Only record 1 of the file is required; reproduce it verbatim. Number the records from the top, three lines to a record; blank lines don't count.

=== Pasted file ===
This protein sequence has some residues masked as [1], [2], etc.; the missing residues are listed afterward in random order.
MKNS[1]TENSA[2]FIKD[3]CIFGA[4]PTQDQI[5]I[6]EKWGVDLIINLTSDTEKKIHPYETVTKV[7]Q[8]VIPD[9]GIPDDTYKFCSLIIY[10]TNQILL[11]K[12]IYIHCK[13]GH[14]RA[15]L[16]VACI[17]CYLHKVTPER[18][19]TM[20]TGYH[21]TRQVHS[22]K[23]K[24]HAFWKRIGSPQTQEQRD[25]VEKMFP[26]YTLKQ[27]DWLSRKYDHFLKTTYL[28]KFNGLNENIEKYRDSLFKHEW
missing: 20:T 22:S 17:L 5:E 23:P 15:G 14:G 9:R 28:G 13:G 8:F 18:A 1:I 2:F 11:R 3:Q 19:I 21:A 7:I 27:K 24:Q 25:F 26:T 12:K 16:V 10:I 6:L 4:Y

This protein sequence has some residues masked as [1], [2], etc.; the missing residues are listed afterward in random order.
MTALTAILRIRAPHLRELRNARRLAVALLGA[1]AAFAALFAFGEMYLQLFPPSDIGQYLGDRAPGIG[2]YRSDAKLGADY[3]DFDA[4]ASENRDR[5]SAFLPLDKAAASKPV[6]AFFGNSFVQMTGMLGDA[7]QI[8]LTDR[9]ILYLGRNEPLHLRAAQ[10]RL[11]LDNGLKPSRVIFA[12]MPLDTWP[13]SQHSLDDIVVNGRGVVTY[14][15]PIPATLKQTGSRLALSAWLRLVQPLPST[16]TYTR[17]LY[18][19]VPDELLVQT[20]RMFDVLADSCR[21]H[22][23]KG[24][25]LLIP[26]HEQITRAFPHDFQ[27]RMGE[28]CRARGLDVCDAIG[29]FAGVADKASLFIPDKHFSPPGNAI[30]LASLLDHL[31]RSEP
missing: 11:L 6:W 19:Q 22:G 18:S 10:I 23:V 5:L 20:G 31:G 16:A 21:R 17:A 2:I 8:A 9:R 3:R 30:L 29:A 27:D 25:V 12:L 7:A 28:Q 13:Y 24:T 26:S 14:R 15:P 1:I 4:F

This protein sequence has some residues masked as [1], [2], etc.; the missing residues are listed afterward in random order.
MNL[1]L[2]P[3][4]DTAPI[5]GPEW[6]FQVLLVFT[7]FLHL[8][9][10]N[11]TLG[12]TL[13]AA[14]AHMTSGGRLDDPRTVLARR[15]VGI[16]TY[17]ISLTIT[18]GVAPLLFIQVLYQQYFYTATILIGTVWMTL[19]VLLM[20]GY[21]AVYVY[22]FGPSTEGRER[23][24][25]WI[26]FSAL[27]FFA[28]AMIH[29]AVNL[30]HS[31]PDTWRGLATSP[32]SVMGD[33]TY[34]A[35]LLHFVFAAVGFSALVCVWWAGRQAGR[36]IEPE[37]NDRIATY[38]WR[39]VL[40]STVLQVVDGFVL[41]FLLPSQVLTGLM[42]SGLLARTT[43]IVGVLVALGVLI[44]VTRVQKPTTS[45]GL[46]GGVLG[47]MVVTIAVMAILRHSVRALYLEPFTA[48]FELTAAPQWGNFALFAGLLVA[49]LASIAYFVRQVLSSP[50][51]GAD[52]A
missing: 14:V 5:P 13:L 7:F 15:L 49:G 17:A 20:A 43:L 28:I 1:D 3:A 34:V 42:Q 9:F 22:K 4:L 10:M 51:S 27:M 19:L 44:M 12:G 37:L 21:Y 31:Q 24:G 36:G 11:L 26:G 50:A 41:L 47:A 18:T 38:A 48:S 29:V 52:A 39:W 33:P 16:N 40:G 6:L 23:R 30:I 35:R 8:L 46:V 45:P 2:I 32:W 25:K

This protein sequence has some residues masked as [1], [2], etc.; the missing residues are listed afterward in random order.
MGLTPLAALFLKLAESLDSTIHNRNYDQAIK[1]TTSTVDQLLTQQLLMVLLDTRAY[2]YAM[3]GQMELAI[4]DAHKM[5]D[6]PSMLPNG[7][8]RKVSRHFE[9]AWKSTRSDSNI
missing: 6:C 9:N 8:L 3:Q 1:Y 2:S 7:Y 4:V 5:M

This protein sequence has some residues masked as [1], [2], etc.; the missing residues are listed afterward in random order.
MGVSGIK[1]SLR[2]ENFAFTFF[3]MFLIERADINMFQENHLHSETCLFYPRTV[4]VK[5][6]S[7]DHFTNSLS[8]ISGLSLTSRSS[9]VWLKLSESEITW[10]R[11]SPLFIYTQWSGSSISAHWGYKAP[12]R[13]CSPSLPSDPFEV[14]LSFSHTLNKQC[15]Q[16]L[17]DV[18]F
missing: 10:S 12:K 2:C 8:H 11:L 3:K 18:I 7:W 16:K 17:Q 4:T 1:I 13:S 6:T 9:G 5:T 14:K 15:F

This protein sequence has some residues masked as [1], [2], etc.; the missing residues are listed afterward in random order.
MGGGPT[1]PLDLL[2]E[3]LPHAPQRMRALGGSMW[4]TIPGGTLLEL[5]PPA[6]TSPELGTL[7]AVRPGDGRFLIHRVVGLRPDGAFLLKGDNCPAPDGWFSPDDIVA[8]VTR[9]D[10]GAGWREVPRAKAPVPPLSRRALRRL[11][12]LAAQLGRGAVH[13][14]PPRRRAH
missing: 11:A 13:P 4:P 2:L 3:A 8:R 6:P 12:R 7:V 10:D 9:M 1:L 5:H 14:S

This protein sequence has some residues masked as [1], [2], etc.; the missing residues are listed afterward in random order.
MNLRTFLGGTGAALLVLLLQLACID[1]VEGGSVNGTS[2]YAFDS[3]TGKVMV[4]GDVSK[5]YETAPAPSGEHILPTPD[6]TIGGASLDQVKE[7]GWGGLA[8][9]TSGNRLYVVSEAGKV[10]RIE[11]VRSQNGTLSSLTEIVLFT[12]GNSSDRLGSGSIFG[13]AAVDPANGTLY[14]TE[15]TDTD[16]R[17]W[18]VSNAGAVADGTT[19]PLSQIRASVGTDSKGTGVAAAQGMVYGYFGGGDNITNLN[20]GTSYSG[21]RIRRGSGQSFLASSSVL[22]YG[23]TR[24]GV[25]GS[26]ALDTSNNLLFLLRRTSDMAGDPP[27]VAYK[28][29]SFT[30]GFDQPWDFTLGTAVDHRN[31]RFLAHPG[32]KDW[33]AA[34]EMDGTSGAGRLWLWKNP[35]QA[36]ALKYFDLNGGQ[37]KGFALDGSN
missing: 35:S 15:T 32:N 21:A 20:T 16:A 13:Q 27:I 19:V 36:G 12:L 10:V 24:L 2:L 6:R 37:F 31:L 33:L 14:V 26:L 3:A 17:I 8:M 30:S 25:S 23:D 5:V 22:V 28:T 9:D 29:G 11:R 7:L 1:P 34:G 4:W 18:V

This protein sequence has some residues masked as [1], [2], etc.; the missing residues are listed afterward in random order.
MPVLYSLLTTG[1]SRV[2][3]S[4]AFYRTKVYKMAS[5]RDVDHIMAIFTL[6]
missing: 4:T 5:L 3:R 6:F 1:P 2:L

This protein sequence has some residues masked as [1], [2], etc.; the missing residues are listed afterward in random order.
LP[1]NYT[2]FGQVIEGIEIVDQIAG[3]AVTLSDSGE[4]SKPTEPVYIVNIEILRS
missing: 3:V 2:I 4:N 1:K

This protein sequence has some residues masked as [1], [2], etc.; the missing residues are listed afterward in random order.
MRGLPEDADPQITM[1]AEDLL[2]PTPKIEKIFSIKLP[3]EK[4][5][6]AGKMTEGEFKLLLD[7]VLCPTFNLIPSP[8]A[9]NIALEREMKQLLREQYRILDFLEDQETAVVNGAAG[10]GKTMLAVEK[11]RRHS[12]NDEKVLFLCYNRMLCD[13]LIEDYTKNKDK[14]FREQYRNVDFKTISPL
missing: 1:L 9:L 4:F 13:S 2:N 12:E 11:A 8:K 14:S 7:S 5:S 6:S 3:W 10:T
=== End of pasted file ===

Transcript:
This protein sequence has some residues masked as [1], [2], etc.; the missing residues are listed afterward in random order.
MKNS[1]TENSA[2]FIKD[3]CIFGA[4]PTQDQI[5]I[6]EKWGVDLIINLTSDTEKKIHPYETVTKV[7]Q[8]VIPD[9]GIPDDTYKFCSLIIY[10]TNQILL[11]K[12]IYIHCK[13]GH[14]RA[15]L[16]VACI[17]CYLHKVTPER[18][19]TM[20]TGYH[21]TRQVHS[22]K[23]K[24]HAFWKRIGSPQTQEQRD[25]VEKMFP[26]YTLKQ[27]DWLSRKYDHFLKTTYL[28]KFNGLNENIEKYRDSLFKHEW
missing: 20:T 22:S 17:L 5:E 23:P 15:G 14:G 9:R 28:G 13:G 8:F 18:A 1:I 2:F 11:R 3:Q 19:I 21:A 7:I 27:K 24:Q 25:F 26:T 12:K 16:V 10:I 6:L 4:Y